Flat-panel display (LCD) versus high-resolution gray-scale display (CRT) for chest radiography: An observer preference study

Csilla Balassy, Mathias Prokop, Michael Weber, Johannes Sailer, Christian J. Herold, Cornelia Schaefer-Prokop

Research output: Contribution to journalArticlepeer-review

37 Scopus citations


OBJECTIVE. Our objective was to compare cathode ray tube (CRT) display with liquid crystal display (LCD) for soft-copy viewing of chest radiographs in a clinical setting. MATERIALS AND METHODS. We displayed 80 posteroanterior digital chest radiographs side by side on a 5-megapixel CRT display and a 3-megapixel LCD. Gradation characteristics of both monitors were adjusted to DICOM display standards. Using a 4-point scale, seven radiologists ranked overall image quality and visibility of anatomic landmarks. Data analysis included Wilcoxon's rank sum test to assess the significance of preference for the different display modes and calculation of the percentage of images ranked equally by at least five of the seven radiologists. RESULTS. Wilcoxon's rank sum test found significant preferences (p < 0.001) for the CRT display for visualization of structures in low-attenuation areas of the thorax and for the LCD for visualization of structures in high-attenuation areas of the thorax. Overall image quality was ranked equal by at least five radiologists in 70% of cases, whereas for the remaining images a significant preference was found for the CRT display. CONCLUSION. We conclude that, under subdued ambient lighting conditions and without use of windowing, for most images the overall quality is equal with high-resolution CRT display and LCD. In images judged preferentially, we found a significant superiority for LCD for delineating mediastinal structures and for CRT display for delineating structures in the lung.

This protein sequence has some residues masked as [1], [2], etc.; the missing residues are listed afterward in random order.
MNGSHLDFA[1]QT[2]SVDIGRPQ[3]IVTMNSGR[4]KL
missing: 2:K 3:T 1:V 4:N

Original languageEnglish (US)
Pages (from-to)752-756
Number of pages5
JournalAmerican Journal of Roentgenology
Issue number3
StatePublished - 2005
Externally publishedYes

ASJC Scopus subject areas

  • Radiology Nuclear Medicine and imaging


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